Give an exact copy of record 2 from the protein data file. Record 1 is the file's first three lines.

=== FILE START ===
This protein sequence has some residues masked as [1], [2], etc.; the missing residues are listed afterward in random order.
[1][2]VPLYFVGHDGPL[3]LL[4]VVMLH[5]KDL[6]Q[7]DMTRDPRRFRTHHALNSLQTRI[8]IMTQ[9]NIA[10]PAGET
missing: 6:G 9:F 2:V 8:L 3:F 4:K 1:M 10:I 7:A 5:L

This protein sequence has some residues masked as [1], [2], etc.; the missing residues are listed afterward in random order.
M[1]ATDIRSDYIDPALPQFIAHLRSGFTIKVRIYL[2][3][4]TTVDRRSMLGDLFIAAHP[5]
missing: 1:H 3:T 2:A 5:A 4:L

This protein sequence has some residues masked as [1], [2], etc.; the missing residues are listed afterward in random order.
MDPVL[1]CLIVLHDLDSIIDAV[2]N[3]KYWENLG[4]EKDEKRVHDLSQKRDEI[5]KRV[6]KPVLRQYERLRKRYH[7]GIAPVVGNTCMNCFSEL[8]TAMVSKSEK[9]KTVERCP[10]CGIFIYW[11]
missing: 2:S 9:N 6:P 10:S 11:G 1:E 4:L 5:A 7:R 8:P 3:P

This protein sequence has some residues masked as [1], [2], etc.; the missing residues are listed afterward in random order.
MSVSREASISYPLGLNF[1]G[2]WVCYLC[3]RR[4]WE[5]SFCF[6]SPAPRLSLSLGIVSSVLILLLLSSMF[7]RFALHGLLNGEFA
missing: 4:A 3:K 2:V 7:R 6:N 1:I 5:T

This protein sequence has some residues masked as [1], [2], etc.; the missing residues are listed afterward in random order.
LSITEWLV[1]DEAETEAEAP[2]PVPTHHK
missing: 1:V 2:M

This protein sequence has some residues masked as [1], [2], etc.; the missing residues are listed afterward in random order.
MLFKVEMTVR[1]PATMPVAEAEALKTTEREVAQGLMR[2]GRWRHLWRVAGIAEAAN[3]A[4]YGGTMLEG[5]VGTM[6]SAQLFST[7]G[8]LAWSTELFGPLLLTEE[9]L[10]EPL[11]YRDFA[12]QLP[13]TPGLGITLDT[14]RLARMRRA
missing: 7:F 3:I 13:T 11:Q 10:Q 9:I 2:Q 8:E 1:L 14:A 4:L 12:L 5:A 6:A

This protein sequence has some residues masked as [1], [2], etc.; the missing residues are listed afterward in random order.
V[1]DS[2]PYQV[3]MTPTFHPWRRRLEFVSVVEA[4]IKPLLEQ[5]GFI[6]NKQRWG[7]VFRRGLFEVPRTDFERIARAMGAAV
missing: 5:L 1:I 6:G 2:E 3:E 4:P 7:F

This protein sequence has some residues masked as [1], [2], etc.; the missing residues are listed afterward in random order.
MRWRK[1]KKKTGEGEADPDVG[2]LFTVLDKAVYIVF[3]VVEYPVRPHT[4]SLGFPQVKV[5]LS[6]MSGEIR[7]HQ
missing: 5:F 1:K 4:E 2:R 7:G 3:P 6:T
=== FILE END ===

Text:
This protein sequence has some residues masked as [1], [2], etc.; the missing residues are listed afterward in random order.
M[1]ATDIRSDYIDPALPQFIAHLRSGFTIKVRIYL[2][3][4]TTVDRRSMLGDLFIAAHP[5]
missing: 1:H 3:T 2:A 5:A 4:L